Technology

Tech Trade Group Sues California to Halt Children’s Online Safety Law

A tech industry trade association sued the state of California on Wednesday in an effort to halt a new children’s online safety law, a legal challenge that comes at a moment of intensified public concern over the risks that content on popular platforms like Instagram and TikTok could pose to younger users.

The new law, called the California Age-Appropriate Design Code Act, will require many online services to install sweeping safeguards for minors, including protecting children from potentially harmful content and turning off friend-finder features that could enable adult strangers to contact young people. Gov. Gavin Newsom signed the children’s online safety bill, the first of its kind in the nation, into law in September.

The trade association, called NetChoice, is suing to block the law before it is scheduled to take effect in 2024. The trade group’s members include Amazon; Pinterest; TikTok; Google, which owns YouTube; and Meta, the parent company of Facebook and Instagram.

In a legal complaint filed in the U.S. District Court for the Northern District of California, NetChoice said the legislation would require online services to act as content censors, violating constitutional protections for free speech. The group also argued that the law would harm minors and others by hindering their access to free and open online resources.

The law “presses companies to serve as roving censors of speech on the internet,” the NetChoice complaint said. “Such over-moderation,” it added, “will restrict the availability of information for users of all ages and stifle important resources, particularly for vulnerable youth who rely on the internet for lifesaving information.”

Over the past several years, children’s groups, parents and researchers have raised concerns that algorithms on platforms like TikTok and Instagram have promoted harmful content about eating disorders and self-harm to younger users. In response, legislators and regulators in the United States and Europe have bolstered safeguards for children’s online privacy and security.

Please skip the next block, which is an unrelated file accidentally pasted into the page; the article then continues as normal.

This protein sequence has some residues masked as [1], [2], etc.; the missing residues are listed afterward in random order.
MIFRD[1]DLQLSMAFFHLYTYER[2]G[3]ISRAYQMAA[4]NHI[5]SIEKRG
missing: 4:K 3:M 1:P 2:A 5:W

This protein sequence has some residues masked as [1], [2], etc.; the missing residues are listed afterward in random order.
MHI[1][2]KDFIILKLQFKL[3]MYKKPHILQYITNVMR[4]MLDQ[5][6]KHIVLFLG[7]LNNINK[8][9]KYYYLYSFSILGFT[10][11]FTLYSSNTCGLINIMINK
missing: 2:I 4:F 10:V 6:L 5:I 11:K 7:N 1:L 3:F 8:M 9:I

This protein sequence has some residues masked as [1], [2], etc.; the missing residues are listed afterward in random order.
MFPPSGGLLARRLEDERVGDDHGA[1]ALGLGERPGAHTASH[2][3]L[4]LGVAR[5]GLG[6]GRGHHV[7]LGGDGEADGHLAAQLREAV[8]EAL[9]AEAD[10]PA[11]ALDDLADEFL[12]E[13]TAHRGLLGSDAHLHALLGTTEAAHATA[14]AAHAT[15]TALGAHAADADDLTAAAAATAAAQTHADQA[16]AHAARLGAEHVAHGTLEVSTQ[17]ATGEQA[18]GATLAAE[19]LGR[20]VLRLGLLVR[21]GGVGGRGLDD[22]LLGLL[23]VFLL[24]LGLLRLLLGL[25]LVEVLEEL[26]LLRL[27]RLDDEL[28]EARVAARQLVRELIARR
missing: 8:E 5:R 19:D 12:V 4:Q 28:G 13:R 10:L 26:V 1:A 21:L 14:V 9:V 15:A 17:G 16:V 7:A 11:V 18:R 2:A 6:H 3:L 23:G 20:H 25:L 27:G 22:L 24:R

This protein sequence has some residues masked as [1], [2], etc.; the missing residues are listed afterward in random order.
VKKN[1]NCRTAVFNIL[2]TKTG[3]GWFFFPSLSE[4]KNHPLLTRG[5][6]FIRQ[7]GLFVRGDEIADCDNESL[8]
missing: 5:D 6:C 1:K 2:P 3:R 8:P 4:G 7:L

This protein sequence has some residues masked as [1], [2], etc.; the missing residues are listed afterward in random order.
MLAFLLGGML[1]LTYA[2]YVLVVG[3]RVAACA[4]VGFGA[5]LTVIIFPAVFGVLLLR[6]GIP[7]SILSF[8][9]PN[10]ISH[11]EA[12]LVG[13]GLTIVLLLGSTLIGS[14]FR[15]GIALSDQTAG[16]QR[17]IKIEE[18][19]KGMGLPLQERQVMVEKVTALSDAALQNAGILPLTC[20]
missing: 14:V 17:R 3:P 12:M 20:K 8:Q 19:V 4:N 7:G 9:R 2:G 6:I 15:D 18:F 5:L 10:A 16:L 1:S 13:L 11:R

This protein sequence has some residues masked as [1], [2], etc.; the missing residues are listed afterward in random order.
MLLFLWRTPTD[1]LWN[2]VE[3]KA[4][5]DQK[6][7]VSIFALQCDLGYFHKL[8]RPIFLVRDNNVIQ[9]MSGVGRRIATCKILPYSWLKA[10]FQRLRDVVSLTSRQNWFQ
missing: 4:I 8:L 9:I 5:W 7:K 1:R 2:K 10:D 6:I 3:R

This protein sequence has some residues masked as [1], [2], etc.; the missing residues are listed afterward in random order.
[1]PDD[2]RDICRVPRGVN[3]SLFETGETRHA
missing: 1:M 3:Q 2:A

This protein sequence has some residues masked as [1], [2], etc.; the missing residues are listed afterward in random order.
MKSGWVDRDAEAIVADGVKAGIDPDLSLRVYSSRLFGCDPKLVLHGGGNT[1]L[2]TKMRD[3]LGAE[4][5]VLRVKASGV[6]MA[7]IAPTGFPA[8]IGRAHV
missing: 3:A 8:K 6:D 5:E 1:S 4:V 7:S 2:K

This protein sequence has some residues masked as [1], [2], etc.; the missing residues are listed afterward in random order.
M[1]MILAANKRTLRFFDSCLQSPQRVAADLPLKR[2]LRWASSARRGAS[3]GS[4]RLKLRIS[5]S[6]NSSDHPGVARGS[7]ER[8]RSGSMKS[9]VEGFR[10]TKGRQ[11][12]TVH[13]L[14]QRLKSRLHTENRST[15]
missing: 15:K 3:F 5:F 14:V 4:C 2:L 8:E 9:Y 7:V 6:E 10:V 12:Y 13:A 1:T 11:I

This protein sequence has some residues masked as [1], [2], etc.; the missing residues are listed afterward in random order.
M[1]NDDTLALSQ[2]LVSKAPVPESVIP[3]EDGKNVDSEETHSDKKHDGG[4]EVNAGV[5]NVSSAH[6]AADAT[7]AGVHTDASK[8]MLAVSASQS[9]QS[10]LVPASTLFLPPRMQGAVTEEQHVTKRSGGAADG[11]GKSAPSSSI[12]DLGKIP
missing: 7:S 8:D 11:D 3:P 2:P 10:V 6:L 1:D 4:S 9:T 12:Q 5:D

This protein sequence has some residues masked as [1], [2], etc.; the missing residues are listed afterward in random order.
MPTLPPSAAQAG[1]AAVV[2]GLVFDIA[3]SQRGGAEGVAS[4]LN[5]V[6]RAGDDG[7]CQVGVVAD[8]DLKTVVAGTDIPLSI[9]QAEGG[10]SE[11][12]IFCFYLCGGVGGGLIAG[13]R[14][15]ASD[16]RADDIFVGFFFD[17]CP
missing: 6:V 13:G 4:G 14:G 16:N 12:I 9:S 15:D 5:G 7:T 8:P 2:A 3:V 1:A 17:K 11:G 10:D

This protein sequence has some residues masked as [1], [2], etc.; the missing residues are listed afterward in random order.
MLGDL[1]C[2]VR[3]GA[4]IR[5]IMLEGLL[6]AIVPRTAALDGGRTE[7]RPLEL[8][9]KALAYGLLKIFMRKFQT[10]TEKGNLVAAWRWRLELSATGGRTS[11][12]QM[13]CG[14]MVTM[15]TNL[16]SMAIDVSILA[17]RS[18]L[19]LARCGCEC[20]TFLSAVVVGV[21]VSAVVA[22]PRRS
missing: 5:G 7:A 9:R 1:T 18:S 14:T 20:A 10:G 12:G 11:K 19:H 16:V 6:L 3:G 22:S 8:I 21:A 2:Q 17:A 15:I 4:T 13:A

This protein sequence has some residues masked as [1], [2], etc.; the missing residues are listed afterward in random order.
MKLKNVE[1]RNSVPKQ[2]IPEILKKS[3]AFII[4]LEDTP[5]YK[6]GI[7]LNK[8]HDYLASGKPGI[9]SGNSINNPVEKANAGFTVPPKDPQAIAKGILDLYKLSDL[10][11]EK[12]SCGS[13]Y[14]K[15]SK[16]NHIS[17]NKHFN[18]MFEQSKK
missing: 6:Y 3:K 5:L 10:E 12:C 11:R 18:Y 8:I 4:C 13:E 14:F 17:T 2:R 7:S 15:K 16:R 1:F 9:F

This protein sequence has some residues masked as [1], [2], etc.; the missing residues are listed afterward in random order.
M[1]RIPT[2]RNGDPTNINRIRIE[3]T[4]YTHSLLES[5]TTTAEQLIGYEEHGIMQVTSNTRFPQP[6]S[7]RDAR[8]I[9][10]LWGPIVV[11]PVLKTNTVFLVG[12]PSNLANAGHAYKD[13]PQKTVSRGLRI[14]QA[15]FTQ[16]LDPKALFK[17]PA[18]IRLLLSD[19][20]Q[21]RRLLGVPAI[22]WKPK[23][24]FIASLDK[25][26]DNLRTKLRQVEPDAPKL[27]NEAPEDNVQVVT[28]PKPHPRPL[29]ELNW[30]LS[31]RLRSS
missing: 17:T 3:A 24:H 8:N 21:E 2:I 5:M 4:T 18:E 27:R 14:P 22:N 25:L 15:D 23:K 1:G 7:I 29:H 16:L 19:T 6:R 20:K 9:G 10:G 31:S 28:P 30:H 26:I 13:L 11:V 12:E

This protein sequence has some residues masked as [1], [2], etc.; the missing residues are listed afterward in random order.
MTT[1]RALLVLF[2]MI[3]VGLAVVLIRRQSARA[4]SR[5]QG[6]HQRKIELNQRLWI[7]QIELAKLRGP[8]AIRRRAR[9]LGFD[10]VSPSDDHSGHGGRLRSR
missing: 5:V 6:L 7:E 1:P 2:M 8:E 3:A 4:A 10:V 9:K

The California children’s safety law was a bipartisan effort that passed both houses of the state legislature by unanimous votes. It was based on children’s online safety rules that Britain put into effect last year.

The British rules require online services that are likely to have minors as users to prioritize children’s safety. In practice, that means many popular social media and video game platforms must turn on the highest privacy settings for younger users in Britain. They must also turn off certain features that could prod children into staying online for hours on end, such as autoplay — videos that automatically play one after another.

Last year, as the British rules were poised to take effect, Google, Instagram, Pinterest, TikTok, Snap, YouTube and others introduced new safeguards for younger users worldwide. YouTube, for instance, turned off default video autoplay for minors.

The California rules similarly require online services to turn off features like video autoplay for children.

In the complaint, NetChoice argued that such rules were overly broad, would affect an overly wide range of online services and would chill the ability of platforms to freely select and promote content for users. In particular, the tech trade group argued that systems like autoplay and content recommendation algorithms were widely used, “benign” features.

In response to a question from a reporter about why the group wanted to block the California law when many of its members were already complying with similar British rules, NetChoice said that the state law was unconstitutional under the First Amendment.

“Although the U.K. has a similar law on the books, it has neither a First Amendment nor a long tradition of protecting online speech,” said Chris Marchese, NetChoice’s counsel.

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